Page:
Totally Uncaging the Cage

Nicolas Cage taps into his manical best for the acid-trip fantasy revenge film, ‘Mandy.’

Robert Redford says goodbye with The Old Man & the Gun. Photo by Eric Zachanowich/Twentieth Century Fox
Fall Movie Preview 2018

From Oscar hopefuls to broad comedies, here’s what the season’s film slate has to offer.

John Cho logs on to find his missing daughter in Searching. Photo by Sebastian Baron
Social (Media) Thriller

While not escapist fare, Searching ‘s story of a father searching for his daughter online does feel authentically of the internet.

Regina Hall (center) leads the Double Whammies crew in Support the Girls. Photo courtesy Magnolia Pictures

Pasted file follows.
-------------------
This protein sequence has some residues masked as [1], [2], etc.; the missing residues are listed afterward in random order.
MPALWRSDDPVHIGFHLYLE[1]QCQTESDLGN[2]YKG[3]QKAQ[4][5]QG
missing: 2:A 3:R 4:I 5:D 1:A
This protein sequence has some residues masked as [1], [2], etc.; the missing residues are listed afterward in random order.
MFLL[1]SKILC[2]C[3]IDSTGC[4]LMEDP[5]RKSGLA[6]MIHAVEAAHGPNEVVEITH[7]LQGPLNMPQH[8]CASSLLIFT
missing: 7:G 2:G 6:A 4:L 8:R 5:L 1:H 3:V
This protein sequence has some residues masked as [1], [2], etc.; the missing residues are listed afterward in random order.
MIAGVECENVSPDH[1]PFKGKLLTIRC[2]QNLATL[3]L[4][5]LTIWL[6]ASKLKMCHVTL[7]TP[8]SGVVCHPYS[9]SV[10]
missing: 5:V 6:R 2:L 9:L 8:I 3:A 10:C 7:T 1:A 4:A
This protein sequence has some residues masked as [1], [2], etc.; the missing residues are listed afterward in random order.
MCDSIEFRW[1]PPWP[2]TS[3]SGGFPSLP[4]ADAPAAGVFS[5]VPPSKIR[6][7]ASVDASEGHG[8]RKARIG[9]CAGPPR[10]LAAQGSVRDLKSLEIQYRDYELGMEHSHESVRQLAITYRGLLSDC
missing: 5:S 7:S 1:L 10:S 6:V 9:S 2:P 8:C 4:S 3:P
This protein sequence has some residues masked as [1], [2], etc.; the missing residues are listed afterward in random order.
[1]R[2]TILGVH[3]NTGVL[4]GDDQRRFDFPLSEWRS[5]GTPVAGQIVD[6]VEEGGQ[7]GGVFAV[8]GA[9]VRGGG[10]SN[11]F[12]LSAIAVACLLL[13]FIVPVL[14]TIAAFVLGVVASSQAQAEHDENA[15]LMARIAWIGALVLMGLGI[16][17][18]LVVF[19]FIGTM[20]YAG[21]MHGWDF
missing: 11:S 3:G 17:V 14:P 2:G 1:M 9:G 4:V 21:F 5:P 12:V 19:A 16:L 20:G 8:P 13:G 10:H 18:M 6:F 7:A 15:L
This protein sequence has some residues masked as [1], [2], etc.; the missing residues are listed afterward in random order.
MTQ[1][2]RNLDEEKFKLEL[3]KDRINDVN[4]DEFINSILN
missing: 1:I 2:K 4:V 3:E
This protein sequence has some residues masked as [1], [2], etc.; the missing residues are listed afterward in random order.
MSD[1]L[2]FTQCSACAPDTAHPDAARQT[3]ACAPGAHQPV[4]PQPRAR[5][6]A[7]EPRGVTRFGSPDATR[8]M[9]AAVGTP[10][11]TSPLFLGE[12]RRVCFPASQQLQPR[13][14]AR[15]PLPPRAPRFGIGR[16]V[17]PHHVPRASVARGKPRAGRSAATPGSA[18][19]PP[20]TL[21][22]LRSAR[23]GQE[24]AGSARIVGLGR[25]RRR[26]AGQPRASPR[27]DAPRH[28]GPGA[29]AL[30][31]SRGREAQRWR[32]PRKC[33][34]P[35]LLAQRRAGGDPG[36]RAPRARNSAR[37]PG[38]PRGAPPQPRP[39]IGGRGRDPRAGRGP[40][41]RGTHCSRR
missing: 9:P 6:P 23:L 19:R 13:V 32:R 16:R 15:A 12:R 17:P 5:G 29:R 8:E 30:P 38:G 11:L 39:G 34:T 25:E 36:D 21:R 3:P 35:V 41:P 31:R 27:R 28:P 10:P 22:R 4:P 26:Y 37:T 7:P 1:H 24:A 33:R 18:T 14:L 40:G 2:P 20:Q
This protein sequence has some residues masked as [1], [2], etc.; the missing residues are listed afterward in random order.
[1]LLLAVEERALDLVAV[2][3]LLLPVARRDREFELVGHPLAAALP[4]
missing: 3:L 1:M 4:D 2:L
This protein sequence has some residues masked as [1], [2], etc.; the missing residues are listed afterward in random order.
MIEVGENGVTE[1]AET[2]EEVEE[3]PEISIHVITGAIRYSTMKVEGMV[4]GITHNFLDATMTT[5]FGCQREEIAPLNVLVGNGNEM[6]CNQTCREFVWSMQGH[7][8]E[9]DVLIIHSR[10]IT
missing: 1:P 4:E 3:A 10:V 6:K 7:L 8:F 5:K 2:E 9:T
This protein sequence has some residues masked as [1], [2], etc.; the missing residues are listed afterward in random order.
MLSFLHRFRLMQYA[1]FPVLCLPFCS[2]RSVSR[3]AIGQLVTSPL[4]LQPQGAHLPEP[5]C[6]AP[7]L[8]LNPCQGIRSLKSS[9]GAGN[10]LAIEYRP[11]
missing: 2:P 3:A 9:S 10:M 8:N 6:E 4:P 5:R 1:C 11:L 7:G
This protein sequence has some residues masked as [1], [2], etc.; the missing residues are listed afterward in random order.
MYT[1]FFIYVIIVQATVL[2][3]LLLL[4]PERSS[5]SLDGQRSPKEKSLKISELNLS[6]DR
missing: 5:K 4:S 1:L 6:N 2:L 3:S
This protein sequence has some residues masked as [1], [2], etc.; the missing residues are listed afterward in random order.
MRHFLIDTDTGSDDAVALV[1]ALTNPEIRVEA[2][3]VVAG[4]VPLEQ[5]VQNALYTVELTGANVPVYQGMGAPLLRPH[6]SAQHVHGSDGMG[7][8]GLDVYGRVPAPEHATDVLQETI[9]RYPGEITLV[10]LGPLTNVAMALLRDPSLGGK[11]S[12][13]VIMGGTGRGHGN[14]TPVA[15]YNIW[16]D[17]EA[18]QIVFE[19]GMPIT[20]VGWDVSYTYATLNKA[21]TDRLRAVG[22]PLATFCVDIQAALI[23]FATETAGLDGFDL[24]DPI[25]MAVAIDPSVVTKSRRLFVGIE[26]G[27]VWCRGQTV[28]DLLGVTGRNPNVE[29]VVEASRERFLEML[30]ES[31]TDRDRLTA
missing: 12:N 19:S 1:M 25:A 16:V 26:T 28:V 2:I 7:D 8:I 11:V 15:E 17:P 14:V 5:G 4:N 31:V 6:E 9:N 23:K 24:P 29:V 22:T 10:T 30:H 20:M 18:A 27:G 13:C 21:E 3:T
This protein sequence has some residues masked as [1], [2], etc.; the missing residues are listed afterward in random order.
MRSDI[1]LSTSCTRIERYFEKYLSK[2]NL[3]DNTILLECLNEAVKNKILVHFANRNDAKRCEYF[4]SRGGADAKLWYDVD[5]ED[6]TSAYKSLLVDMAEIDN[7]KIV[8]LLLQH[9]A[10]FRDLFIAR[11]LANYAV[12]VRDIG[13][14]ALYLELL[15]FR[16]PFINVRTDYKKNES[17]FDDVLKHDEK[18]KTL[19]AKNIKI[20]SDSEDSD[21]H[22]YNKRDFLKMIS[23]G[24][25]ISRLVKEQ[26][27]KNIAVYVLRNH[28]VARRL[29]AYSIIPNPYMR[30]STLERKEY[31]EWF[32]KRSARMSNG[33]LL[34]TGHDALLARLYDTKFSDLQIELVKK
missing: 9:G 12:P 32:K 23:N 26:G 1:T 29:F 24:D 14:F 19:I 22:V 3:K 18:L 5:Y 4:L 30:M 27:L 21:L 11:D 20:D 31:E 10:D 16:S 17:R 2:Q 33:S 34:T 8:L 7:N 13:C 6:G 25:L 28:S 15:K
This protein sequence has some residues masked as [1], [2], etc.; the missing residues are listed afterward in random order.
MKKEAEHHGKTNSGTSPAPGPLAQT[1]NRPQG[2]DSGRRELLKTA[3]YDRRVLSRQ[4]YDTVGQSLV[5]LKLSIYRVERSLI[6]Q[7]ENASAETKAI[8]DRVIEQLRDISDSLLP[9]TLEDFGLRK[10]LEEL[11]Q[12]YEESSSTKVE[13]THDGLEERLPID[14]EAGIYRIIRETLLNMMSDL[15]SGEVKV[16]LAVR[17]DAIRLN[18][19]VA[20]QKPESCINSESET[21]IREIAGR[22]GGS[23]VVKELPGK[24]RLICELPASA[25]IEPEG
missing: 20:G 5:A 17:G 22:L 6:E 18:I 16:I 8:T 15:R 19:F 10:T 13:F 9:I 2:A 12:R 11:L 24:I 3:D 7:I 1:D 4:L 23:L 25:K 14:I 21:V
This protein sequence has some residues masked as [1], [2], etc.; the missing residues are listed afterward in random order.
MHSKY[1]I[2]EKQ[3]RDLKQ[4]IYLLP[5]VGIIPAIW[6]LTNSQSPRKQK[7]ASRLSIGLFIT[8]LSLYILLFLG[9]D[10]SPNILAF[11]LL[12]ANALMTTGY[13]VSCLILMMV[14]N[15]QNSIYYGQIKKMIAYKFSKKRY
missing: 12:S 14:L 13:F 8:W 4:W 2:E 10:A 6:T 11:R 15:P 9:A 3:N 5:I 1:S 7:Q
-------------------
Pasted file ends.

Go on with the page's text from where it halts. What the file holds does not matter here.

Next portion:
Character Meets Cleavage in ‘Support the Girls’

Don’t be fooled by Hooters-esque facade. The Regina Hall-led film is a warm, funny, and communal.

Kelly Macdonald, Irrfan Khan, and director Marc Turtletaub put together the pieces on the set of Puzzle. 
Photo by Linda Kallerus/Sony Pictures Classics
Can ‘Puzzle’ Fit in the New Oscars Landscape?

The understated indie boasts a fabulous performance by Kelly Macdonald, but does that matter in the Best Popular Film era?

Teens bond at a gay conversion camp in The Miseducation of Cameron Post. Photo courtesy Beachside Films
The Conversion Immersion of ‘The Miseducation of Cameron Post’

A strong young ensemble helps director Desiree Akhavan artfully takedown conversion therapy.

The ostentatious takes center stage in Generation Wealth. Photo by Lauren Greenfield
Show Me the Money

The documentary ‘Generation Wealth’ attempts to show greed’s shallowness, but somewhat loses focus.